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Mercer Students Catch the Olympic Spirit in the Name of Science


WEST WINDSOR – Even though the next Summer Olympic games in Brazil are more than a year away, a group of Mercer County Community College (MCCC) students recently found a way to capture the Olympic spirit – but it involved dropping eggs and building cars out of pasta.

During January and February, nine Mercer science students volunteered to serve as coaches at West Amwell School in Lambertville for the Mercer Science Olympiad, a competition for students age 9 through 12. The Science Olympiad united community college students with elementary school students, which serves as an interactive learning experience for both groups.

Science Olympiad Participants

Mercer County Community College science students participating in the 2015 Science Olympiad, kneeling, from left: Kiersten Hendrickson, Kausalya Mannuru, Jenna Garofalo. Standing, from left: Shaiful Ali, Biology Professor Laura Blinderman, Saman Khan, Chris Naro, Nicola Teves, Shie Chau, Jordan Gyurcsak

Mercer students coached teams from West Amwell in designing – and practicing – for competitive events in engineering and chemistry, including Pasta Mobile, Rubber Band Catapult, Identification of Unknown Powders, Polymer Science, Tin Can Race, Egg Drop, and Suspension Bridge. Mercer Biology Professor Laura Blinderman, who developed the project with regional Science Olympiad Director Martha Kubik, said it was an incredible learning experience for Mercer and West Amwell students alike.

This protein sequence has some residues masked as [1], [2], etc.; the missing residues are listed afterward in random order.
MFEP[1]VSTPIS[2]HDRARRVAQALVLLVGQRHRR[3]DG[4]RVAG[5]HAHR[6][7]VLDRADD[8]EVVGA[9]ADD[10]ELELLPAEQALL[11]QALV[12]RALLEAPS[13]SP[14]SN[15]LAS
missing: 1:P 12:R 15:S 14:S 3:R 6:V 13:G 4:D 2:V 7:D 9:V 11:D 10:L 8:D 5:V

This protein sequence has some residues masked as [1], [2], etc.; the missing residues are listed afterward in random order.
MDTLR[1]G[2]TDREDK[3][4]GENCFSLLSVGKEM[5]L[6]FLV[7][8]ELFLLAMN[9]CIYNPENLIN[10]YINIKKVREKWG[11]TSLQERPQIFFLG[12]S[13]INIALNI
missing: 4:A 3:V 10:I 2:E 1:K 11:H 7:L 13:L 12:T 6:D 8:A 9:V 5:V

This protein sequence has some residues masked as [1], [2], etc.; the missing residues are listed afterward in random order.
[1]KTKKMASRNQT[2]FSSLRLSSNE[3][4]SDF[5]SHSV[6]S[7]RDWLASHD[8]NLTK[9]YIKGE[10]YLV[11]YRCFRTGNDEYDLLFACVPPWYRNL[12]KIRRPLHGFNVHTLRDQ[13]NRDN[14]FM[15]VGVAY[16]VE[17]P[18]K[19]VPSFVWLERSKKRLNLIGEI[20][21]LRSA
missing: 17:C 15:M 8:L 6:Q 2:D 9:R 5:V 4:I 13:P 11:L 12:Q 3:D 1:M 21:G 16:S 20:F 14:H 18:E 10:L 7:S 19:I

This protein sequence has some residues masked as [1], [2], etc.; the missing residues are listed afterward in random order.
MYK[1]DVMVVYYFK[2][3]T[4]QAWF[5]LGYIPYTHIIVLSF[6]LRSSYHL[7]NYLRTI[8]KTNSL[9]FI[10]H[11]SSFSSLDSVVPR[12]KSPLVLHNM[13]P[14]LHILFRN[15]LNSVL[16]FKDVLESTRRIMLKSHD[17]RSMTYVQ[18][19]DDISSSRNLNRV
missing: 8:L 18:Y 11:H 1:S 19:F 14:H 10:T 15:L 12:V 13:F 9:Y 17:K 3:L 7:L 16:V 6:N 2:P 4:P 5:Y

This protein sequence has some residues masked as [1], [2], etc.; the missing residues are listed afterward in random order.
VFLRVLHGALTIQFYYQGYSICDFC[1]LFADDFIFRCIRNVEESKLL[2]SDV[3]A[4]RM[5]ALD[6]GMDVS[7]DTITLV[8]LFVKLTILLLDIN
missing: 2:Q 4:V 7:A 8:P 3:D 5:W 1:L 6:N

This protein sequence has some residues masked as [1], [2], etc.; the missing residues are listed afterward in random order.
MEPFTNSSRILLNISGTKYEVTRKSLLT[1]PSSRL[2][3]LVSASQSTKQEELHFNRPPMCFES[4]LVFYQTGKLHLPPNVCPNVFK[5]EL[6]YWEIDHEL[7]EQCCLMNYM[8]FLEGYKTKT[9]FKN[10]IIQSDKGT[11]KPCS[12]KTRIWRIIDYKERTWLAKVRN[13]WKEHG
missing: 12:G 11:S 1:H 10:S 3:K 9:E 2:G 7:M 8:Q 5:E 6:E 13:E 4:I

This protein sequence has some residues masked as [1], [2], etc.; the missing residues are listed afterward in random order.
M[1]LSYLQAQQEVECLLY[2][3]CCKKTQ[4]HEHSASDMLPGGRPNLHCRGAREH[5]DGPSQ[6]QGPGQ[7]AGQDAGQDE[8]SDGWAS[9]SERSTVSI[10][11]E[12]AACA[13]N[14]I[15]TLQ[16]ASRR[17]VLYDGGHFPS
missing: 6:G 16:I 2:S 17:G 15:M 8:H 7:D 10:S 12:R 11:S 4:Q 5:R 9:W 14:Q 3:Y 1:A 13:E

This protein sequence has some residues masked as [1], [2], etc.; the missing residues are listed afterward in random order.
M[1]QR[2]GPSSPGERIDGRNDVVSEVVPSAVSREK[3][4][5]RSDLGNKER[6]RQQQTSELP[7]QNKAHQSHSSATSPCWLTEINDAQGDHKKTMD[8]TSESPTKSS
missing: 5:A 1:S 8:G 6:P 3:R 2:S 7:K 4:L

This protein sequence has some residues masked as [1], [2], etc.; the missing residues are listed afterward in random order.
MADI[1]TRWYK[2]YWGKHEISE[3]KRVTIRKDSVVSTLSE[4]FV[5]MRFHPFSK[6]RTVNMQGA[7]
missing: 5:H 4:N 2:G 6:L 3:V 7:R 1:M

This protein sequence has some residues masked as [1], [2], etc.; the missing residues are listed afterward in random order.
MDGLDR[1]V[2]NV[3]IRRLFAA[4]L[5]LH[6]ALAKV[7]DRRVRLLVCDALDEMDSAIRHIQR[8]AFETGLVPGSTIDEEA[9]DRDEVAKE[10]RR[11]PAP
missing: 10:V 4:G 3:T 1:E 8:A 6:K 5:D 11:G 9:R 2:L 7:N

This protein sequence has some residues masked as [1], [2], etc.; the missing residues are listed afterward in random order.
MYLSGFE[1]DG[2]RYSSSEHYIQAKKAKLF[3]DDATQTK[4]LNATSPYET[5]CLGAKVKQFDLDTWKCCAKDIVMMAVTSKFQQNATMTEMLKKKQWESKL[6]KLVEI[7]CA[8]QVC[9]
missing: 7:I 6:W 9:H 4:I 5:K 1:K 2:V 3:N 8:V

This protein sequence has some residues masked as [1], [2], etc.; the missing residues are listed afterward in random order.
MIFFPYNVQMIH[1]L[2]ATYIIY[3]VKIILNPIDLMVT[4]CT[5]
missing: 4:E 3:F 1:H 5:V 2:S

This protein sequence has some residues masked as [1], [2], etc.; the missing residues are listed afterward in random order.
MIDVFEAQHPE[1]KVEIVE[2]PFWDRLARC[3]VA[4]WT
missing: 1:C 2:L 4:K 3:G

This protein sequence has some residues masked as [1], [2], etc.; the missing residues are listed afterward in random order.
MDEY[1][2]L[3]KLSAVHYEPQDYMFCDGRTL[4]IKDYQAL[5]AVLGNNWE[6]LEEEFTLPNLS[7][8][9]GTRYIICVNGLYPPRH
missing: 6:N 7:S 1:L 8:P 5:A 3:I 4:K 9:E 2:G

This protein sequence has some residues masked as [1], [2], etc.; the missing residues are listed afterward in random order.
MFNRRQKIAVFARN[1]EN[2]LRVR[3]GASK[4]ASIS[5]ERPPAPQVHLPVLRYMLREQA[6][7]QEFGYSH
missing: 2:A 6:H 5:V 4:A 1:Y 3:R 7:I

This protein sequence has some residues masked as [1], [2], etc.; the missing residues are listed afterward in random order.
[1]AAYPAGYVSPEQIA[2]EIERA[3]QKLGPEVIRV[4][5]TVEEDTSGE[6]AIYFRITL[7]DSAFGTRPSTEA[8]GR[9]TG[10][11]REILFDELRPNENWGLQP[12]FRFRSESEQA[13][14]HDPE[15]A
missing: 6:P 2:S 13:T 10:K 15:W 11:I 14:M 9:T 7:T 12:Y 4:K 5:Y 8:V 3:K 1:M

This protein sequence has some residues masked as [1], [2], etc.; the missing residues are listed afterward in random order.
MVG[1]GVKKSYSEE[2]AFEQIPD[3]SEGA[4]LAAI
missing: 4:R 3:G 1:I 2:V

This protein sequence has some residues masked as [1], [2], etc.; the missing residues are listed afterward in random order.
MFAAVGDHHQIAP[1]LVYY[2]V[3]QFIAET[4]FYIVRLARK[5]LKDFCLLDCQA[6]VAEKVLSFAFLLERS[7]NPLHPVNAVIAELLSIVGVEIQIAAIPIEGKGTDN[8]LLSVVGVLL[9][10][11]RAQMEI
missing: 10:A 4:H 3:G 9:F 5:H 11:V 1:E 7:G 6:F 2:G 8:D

“It was great for the Mercer students to develop relationships with kids, and to exchange a mutual enthusiasm for science,” Blinderman said. “By bringing their expertise and love of science into the community, Mercer students help to promote science literacy and serve as role models to which kids can aspire.”

By brainstorming to use everyday objects in the creation of functional tools, kids discover the challenge and satisfaction in the application of science to real world problems, Blinderman said. In the Pasta Mobile event, for example, teams of students build a 12-inch car out of pasta and glue, working on the engineering, construction, and practice runs. At the Olympiad, the car is released from a four-foot high ramp and the distance traveled is measured.

The statewide event was held on February 26 and included teams from 12 elementary schools, with about 200 elementary students participating. Mercer students ran the events, served as judges, and participated in the awards ceremonies. Kubik commended Mercer students for their professionalism, confidence, and enthusiasm, and said she looks forward to their participation next year.

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